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Marijuana Withdrawal: What is it And How to Deal With it Effectively

August 29, 2020 0 Comments

Medical cannabis is the medicine of the future. Everyone seems to be talking about it and how helpful it has been for them or someone they know. For some medical patients, a cannabis treatment has the ability to turn their life a 180 degree. And since the legalization of cannabis in New York, medical cannabis has proved to be a trustworthy medicine for Cancer, PTSD, Epilepsy and even opioid addiction. Considering such diverse achievements, it makes sense why more patients are ready to apply for a medical marijuana card in New York.

But amid all the talk of the benefits of medical cannabis, patients often forget that cannabis has side effects. One of them is called marijuana withdrawal. 

Once you stop using cannabis, you may experience mild to severe withdrawal symptoms. But does it happen with medical cannabis too? And what are the symptoms? We’ll discuss everything here.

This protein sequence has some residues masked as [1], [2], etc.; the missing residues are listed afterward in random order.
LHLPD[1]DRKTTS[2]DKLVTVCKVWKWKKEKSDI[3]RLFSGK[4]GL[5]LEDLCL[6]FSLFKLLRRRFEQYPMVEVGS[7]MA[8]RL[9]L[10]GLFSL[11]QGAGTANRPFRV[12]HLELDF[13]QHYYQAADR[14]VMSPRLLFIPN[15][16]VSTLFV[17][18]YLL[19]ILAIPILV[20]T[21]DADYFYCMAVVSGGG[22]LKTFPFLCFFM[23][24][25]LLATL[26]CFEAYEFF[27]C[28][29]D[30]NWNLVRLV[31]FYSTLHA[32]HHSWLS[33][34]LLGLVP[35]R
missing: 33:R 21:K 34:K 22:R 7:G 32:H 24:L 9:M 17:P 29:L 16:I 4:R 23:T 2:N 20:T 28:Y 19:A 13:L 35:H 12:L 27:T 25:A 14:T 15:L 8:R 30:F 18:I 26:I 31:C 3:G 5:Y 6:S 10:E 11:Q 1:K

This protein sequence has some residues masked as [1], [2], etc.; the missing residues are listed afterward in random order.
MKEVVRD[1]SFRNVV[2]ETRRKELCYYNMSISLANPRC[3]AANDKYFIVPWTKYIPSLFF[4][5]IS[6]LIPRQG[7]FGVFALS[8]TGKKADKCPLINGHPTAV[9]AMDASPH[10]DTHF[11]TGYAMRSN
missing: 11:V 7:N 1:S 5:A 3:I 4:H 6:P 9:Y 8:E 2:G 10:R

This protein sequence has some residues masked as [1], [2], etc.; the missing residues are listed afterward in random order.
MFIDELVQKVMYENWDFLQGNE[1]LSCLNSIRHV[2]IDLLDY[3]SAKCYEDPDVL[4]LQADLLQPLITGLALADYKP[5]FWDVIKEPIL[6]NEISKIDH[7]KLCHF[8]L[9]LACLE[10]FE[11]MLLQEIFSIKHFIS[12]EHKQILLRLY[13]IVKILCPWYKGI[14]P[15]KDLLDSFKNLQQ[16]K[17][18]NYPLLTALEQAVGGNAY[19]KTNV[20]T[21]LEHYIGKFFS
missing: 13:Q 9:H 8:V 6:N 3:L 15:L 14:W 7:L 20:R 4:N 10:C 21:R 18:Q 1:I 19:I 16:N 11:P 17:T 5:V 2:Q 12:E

Withdrawal with Medical Cannabis

Cannabis withdrawal is most commonly associated with recreational cannabis consumers. Since these people consume cannabis for the sole reason of getting high or intoxicated, they don’t really have a dose or time for a session. As a result, their indulgence is usually high. And with continuous and more frequent sessions, the tolerance increases and the withdrawal gets worse. 

But is the case similar with medical cannabis? The answer is not a simple yes or no. 

Medical cannabis is used as a means to find symptomatic relief from a medical condition or symptom. So the purpose is purely medical with no reason to indulge in potent strains (unless recommended). A patient who holds a cannabis recommendation follows a treatment planned out by a professional just like any other medication. Since the effects that a patient requires can be achieved with a small amount of cannabis, medical patients don’t indulge in higher doses and frequent sessions. It helps in maintaining the tolerance as well as the level of withdrawal. But, if a medical patient has been consuming cannabis for a long time or does not stick to the dose recommended by the medical professional, withdrawal can become worse.